It’s important to me to share my family’s stories with you because, like yours, my family is entirely unique.  I understand what it’s like as an outsider looking in and I can imagine people wondering, “What would it be like to have a child with both autism and gender dysphoria?”

It’s important to me to share my family’s stories with you because I believe when you are able to put a FACE and a NAME to our differences, people are SO.MUCH.MORE. prone to open their hearts and LISTEN.

So, at least that’s what I hope to be doing, pouring out all of my honesty and sharing my heart- as a voice of equality, change, acceptance and awareness.

I can write a million entries about Lucy and barely mention her sister’s name.  Not because Nora is unimportant or insignificant, but because she’s totally normal.

Well, as normal as Nora can be.

She didn’t ask to be born into our family, and certainly not as Lucy’s little sister.  She didn’t ask to have a sister with special needs.  She didn’t ask to follow her lead.

Like I said…. I can write a million stories about Lucy and barely mention Eleanor’s name, but it would be nearly impossible to write about Eleanor without mentioning Lucy.

You see… it’s so much of Lucy that makes Eleanor unique… her greatest characteristics are pronounced through the enormous love she has for her sister.

She is truly compassionate and empathetic.  She’s profoundly selfless for a four-year-old.  She’s fiercely independent and spirited.  She’s fair.  She’s everything you’d want in a sister; battles you like hell, but battles and conquers the world FOR you.  Without fail she’s on Lucy’s team, even when she’s the one in distress.

These are beautiful traits that I so admire in my sweet Eleanor and can often be unnoticeable underneath all of that sass.  (So unnoticeable that I even have to remind myself.)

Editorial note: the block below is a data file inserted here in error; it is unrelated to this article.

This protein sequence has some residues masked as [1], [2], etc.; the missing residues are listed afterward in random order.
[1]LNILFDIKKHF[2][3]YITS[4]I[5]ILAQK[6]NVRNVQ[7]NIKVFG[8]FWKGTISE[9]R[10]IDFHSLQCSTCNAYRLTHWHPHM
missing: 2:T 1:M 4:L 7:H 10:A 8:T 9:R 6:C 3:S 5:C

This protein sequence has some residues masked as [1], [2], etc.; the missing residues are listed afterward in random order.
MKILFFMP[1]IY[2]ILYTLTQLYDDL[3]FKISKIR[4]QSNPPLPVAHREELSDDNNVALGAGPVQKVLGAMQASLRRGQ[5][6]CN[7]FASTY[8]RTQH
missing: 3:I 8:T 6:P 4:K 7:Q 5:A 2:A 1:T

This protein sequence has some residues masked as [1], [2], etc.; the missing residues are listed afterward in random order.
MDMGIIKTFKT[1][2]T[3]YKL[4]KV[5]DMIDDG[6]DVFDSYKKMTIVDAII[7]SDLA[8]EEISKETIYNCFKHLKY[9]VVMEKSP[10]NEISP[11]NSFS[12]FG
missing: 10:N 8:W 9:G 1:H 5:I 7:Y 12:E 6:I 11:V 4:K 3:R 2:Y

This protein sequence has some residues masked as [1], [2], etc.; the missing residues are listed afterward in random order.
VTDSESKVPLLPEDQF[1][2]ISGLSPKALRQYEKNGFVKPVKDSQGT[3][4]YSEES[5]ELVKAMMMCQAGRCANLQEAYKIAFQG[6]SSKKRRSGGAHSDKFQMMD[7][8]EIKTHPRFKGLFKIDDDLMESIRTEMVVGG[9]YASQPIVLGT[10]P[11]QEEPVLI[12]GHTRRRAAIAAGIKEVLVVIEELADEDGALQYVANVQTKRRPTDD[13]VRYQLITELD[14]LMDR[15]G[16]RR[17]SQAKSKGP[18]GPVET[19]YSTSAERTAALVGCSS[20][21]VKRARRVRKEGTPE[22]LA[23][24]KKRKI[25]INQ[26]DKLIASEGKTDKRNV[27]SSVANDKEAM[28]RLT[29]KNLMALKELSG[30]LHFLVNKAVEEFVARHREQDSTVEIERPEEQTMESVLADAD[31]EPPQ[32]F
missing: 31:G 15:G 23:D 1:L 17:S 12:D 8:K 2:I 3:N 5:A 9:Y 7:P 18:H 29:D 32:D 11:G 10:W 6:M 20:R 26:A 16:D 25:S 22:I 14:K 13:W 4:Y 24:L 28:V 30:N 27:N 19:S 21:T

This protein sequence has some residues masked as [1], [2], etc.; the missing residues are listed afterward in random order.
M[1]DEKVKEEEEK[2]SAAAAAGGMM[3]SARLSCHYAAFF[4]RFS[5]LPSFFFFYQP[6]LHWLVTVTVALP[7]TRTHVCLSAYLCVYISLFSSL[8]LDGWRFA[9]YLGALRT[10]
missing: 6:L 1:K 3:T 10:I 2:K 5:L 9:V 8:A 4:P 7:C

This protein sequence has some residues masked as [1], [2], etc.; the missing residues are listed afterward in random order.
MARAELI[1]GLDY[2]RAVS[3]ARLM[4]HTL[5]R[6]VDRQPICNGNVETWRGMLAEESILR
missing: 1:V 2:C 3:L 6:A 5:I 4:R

Because she’s also really loud and obnoxious; wild, untamed and feral.  She goes a hundred miles an hour to Lucy’s one.  She’s greedy and demanding, high maintenance and particular.  She’s the “I’d rather have five Lucys over one Eleanor,” because she’s hard.

Believe me when I tell you it’s hard to parent someone with such a solid personality.  Someone who feels all the feels- the high highs and low lows.  Especially when SHE’S.JUST.LIKE.YOU.

And yes, I do feel like oftentimes people don’t ‘like’ Nora.  And I also understand she’s a LOT.  A LOT of everything.  But it’s impossible for me to forget that she’s also A LOT of wonderful, packed with love and energy and excitement for life.

This girl is going to change the world.  She is going to share her love of life in a BIG way.  She’s going to give so much to the world with her compassion and true empathy towards people.  And I think together they are going to teach the world about truly embracing our differences and loving one another.

This girl is going to change the world.  And I get to be her mother.

 

xoxo

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You Have No Idea

A simple question I had on a local FB Mama page made me feel all the feels today.

“Wondering if any local mamas have kids with gender dysphoria.”

Seems to me that if you were a local mama that had a child with gender dysphoria you’d be thrilled to find another: Yes! Me! I will message you!  {Or so I thought I would find…. turns out I was wrong.}